The U.S. lost another avatar of the conservative movement over the weekend – the 40th President of the United States of America, Ronald Reagan. This was not unexpected, given that the man was 93 and had suffered a 10-year battle with Alzheimer’s disease. It’s a sad thing to see a former president pass away, and given that America is a nation still deeply disturbed from 9-11 and the wars in Afghanistan and Iraq, the passing of Mr. Reagan will be given the full court press by the U.S. government. This includes a state funeral on par with the JFK funeral, massive drives to memorialize the Reagan moniker at major airports and landmarks across the U.S., and a week-long state of national mourning. Plus, our own former prime minister, Brian Mulroney, will be a pallbearer at Mr. Reagan’s funeral. This seems appropriate, given that Mulroney and Reagan were close friends during their corresponding days in office (including during the now-infamous Shamrock Summit, arguably the most disturbing and unsettlingly “friendly” display of Canada-U.S. relations during the 1980’s – I’ll never forget seeing Brian Mulroney and Ronald Reagan singing together on stage, an event I hope Paul Martin and George W. Bush never, ever plan to do).
Reagan was a unique president in American history, a man who lived the American Dream from start to finish. He became president during a particularly dark period for the U.S., for the country was going through hard economic times, rising crime and the after-effects of Vietnam. He instilled the phrase “Morning in America” into everyday parlance, inviting hope and positivity to a country exhausted from decades of war and civil strife. He was nicknamed “The Gipper” and “The Great Communicator” because he was, indeed, an ideal president for the television age (and a particularly good one for the rough-and-tumble world of the 1980’s).
But let’s be clear: Ronald Reagan may have led America out of the darkness, but he was by no means a saint, nor a president that deserves to be on Mount Rushmore (as some overzealous Republicans would love to do). His “Reaganomics” is a discredited economic theory, full of contradictions that ended up bloating the American trade deficit and creating a massive national debt of $1.5 trillion that future generations will be paying for decades to come. And his foreign policies were, at best, uneven. While he did a remarkable job at winding down the Cold War – just try to imagine George W. Bush convincing anyone to drop their ideological curtains in favour of “openess” or “democracy” – he also brought on the “Star Wars” plan, which involved the weaponization of space against Soviet threats (an idea which is back in vogue under Dubya).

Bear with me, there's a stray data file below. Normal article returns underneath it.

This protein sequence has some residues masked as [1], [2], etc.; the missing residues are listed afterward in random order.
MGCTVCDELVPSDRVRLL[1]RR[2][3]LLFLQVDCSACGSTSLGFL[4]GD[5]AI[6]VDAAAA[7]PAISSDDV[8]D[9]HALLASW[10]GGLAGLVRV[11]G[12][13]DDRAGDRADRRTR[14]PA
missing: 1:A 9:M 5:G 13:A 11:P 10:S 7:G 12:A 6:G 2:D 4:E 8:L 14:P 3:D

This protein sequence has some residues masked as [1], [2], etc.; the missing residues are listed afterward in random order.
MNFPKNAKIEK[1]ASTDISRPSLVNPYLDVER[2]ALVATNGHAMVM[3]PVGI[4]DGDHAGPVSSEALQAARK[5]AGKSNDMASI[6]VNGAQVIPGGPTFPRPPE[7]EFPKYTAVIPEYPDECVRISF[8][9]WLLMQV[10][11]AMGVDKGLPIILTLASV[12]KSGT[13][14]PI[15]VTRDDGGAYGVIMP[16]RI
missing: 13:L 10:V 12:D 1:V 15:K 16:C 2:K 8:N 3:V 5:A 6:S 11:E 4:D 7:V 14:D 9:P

But perhaps the best reason not to give Reagan the status of sainthood was his near-unforgivable support of vicious, paramilitary groups led by warlords (many of whom later became military dictators) devoted to taking down liberal or left-leaning governments in Central America, Asia and Africa. He supported British PM Margaret Thatcher in the U.K.-Argentina war over the Faukland Islands in 1982, did next to nothing to discourage the Soviet Bloc (with the notable exception of Romania) to boycott the 1984 Summer Olympics in Los Angeles, and got far, far too friendly with certain military leaders abroad (more on that later).
The most upsetting of all has to be the Iran-Contra Affair, which involved illegally selling arms to the Iranian government (an “official” enemy of the U.S.) in order to set up a slush fund for the CIA to train and arm Nicaraguan rebels against the socialist government. The whole mess ended up ruining Oliver North, the resident fall guy who would later run, inexplicably, for the Republicans in the U.S. Senate (he lost).
But most importantly, Reagan also played an important role in a conflict still affecting us today: the Iraq-Iran war of 1980-88. You see, Iran (a sworn enemy of the U.S.) engaged in conflict with Iraq, a nation led by none other than Saddam Hussein. Back in 1983, Saddam was America’s ally. But, in the grand tradition of foreign policy on the fly that is the America’s MO, he became an enemy when he got too uppity and invaded Kuwait in 1990, which lead to the first Gulf War, containment, 9-11, an “intelligence” drive to justify invasion of Iraq, Gulf War II, Iraq’s military smashed to bits, Saddam captured, Iraq in chaos… you can see where this is going.
So all in all, Reagan was a good president. But don’t deify him, he made some serious mistakes and did some virtually unforgivable things while in office.
WIRELESS, APPLE-STYLE: Apple has done what all us Wi-Fi friendly folks have dreamed of today – a portable base station called AirPort Express that allows for access to iTunes through wireless (called AirTunes) and easy transmission of data through stereos, TVs and other digital devices. This is the obvious first step towards a wireless iPod, which is very cool, but thankfully AirPort Express has an 802.11g wireless connection to the Internet (which is ridiculously fast, to the techno-unfriendly) which adds to the cool factor of this device. The mobile revolution for us laptop-infused, online folks is about to begin!
Apple, you officially kick serious ass now.